‘Children missing education’ (CME) are defined by the Department for Education (DfE) as those who are of a compulsory school age, but are either not registered at a school or else not receiving suitable education in place of a school setting, and who have been out of any educational provision for a substantial period of time (usually four weeks or more).
CME may be at a significant risk of:
not meeting their academic potential and underachieving
becoming NEET (not in employment, education or training) in later life
being victims of harm, abuse or exploitation
involvement in criminal or gang-related activity.
There is also a higher proportion of children recorded as missing education when there is a link to poverty, deprivation or involvement with social services. Pupils are identified as persistent absentees if they miss 10% or more of their possible sessions.
The issue of persistent school absence is currently being highlighted in our media and by the Children’s Commissioner, Dame Rachel de Souza. There is also concern with regards to so called ‘Ghost Children’, a group including those missing from education as well as those classed as persistently absent.
In partnership with Bhatt Murphy Solicitors, LCK submitted a response clarifying the situation for children with Long Covid and asking that the needs of these young people are properly considered during the consultation process.
The response points out that this consultation may be overlooking the needs of children who face health inequalities. If children remain on a school roll, but are classed as persistently absent, their needs are not being considered as the current consultation considers only Children Missing From Education.
LCK is a voice advocating for children with this chronic illness who may be too unwell to attend school full time. These children need support to be able to access an education flexibly or to learn remotely. The response clarifies the nature of Long Covid and its often debilitating symptoms as well as outlining the difficulties that our children face.
We draw attention to our Education Experiences and Attendance Survey in which 75.3% of respondents living with Long Covid reported that their educational attendance had been greatly impacted by living with the health condition. The government's own data shows that higher rates of school absence from 2020 onwards are primarily due to illness Pupil attendance and absence in schools in England (shinyapps.io)
The LCK survey shows that children with Long Covid are losing on average 20.6 learning hours a week. 40.2% of respondents think their school lacks an understanding of the impact of Long Covid on the young person’s education and 25.9% reported having experienced pressure from schools to send their young person in when unwell.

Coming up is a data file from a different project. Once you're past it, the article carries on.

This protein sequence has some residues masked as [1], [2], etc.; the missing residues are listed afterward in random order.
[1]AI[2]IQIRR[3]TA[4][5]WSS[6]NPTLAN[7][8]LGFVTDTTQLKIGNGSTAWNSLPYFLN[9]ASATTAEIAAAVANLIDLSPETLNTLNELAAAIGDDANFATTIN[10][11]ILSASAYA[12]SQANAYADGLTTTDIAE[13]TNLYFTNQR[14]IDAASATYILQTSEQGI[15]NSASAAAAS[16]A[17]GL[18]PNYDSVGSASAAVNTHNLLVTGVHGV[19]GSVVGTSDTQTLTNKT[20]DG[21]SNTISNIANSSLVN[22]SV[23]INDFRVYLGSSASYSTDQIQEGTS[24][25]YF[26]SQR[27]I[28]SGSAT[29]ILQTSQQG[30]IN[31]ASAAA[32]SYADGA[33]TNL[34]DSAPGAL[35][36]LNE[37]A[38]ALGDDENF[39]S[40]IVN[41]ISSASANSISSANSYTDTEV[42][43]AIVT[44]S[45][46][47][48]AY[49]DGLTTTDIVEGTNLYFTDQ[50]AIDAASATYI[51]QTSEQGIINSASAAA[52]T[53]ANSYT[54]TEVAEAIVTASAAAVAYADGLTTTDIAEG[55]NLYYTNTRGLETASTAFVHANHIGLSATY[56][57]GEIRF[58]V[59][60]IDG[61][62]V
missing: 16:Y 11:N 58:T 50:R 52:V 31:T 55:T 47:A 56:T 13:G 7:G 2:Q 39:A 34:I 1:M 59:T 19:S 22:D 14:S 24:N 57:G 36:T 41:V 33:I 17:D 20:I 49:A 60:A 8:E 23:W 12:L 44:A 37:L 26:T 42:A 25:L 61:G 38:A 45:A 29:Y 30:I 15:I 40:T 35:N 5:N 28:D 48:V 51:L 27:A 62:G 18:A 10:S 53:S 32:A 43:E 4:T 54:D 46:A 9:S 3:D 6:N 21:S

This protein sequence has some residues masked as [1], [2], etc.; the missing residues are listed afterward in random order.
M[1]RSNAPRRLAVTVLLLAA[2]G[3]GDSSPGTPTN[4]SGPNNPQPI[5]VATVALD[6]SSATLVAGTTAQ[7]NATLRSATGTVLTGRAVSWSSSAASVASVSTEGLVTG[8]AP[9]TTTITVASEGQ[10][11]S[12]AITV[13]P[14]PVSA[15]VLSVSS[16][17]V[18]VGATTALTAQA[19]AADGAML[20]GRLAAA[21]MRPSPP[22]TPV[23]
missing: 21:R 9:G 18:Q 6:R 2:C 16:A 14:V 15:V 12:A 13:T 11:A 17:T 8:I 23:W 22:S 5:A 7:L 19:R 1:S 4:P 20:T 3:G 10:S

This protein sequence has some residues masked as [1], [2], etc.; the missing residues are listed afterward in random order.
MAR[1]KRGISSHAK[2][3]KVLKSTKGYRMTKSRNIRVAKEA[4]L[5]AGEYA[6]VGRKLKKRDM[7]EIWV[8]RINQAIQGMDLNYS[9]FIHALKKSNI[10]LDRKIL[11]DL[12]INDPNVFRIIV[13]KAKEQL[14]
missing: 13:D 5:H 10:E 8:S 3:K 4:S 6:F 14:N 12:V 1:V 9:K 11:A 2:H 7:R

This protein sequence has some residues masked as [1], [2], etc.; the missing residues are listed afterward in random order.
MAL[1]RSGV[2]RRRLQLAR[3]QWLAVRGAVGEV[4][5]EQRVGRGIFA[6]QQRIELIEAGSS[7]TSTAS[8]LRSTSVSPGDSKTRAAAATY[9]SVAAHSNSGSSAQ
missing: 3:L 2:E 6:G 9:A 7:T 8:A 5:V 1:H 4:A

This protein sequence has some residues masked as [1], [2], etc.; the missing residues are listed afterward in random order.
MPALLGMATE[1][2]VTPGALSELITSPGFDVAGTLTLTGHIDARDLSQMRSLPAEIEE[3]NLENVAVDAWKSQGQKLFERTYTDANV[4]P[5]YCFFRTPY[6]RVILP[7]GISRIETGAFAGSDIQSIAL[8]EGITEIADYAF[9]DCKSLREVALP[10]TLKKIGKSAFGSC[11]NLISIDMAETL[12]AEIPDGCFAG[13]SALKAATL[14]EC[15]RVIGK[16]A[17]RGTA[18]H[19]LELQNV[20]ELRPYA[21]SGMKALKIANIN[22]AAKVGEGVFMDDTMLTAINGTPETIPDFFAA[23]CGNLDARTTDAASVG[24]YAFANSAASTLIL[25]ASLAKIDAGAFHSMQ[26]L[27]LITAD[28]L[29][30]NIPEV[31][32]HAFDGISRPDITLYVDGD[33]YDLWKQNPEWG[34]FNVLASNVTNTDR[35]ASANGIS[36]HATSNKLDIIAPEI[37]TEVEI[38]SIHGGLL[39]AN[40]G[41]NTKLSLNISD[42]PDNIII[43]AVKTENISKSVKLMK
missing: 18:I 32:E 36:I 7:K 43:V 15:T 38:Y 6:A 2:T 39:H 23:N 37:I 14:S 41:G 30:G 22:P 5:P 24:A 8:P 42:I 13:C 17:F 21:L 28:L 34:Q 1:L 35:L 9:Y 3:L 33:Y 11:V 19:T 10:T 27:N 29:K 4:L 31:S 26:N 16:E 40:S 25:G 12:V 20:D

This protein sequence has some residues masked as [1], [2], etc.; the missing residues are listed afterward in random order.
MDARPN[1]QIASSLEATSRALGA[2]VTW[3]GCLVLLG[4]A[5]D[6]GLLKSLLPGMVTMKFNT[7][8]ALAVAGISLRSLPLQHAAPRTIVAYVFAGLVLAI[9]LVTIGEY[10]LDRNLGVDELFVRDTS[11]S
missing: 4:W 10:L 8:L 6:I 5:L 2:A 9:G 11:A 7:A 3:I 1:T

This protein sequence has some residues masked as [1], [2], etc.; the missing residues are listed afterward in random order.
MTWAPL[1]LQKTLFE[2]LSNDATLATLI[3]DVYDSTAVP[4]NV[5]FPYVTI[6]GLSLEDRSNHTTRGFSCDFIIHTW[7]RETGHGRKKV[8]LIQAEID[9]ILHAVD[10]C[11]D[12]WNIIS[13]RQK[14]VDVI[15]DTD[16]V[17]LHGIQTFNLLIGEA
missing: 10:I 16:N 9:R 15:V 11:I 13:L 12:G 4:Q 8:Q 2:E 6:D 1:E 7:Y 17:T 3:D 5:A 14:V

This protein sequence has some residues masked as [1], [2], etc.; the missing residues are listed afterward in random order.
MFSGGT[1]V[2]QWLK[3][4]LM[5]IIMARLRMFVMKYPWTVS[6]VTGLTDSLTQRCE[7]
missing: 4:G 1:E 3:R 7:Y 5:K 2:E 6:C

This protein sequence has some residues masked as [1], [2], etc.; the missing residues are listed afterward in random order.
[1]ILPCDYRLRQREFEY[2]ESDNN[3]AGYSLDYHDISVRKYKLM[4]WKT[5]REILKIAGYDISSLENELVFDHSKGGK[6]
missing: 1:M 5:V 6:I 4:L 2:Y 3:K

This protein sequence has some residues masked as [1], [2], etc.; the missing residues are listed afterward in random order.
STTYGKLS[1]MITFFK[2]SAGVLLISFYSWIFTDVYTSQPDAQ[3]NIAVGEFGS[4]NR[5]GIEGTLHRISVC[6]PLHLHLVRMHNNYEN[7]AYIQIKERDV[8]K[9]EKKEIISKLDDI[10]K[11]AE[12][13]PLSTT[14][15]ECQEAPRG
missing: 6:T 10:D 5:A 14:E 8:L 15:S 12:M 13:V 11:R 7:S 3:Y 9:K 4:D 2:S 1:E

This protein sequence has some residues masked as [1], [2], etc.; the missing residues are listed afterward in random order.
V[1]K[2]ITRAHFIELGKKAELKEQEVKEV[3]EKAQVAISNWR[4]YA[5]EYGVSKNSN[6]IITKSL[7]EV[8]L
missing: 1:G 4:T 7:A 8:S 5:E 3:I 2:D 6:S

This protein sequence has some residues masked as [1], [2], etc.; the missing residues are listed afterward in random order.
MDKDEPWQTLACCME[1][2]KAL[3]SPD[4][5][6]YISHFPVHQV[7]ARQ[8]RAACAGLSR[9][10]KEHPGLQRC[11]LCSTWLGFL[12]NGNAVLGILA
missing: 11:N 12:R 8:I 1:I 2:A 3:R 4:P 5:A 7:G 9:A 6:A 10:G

What do we propose?
An “education policy which offers adequate support is urgently required”, along with strategies such as part time attendance or flexible learning, which also take into account fluctuations in health.
We point out that strategies to support children struggling with emotionally-based school non-attendance or emotionally based school avoidance focus on the emotional barriers which might be preventing a child from attending school. For a child with Long Covid, the barriers to their attendance are likely to be very different and focus on the physical nature of their condition and their physical symptoms For them, it is not that school attendance is overwhelming and causing extreme anxiety, in fact many of the children we support state that their greatest wish is to return to school full time.
What are the barriers?
One barrier for these children is the reality of implementing the document ‘Working Together to Support School Attendance’ as “Children are not able to rely on the services outlined in the government’s guidance”.
How can I support my child?
Ensure that you discuss the document linked below with your school, to find out how the school and local authority are able to support your child if they will miss more than 15 days due to ill health.
Many other questions remain regarding the health and educational needs of children with Long Covid.
Assumptions such as school being the best place for 100% of our children (School - the Children's Commissioner's view | Children's Commissioner for England (childrenscommissioner.gov.uk) need careful consideration as well as the question as to whether schools can fully support children who would benefit from reduced timetables, flexible or remote learning while school attendance remains a high-stakes situation, with an expectation of 95% attendance and schools being judged by OFSTED on their attendance figures.
While children live with life-changing symptoms and families struggle to seek support, Long Covid Kids must be here.
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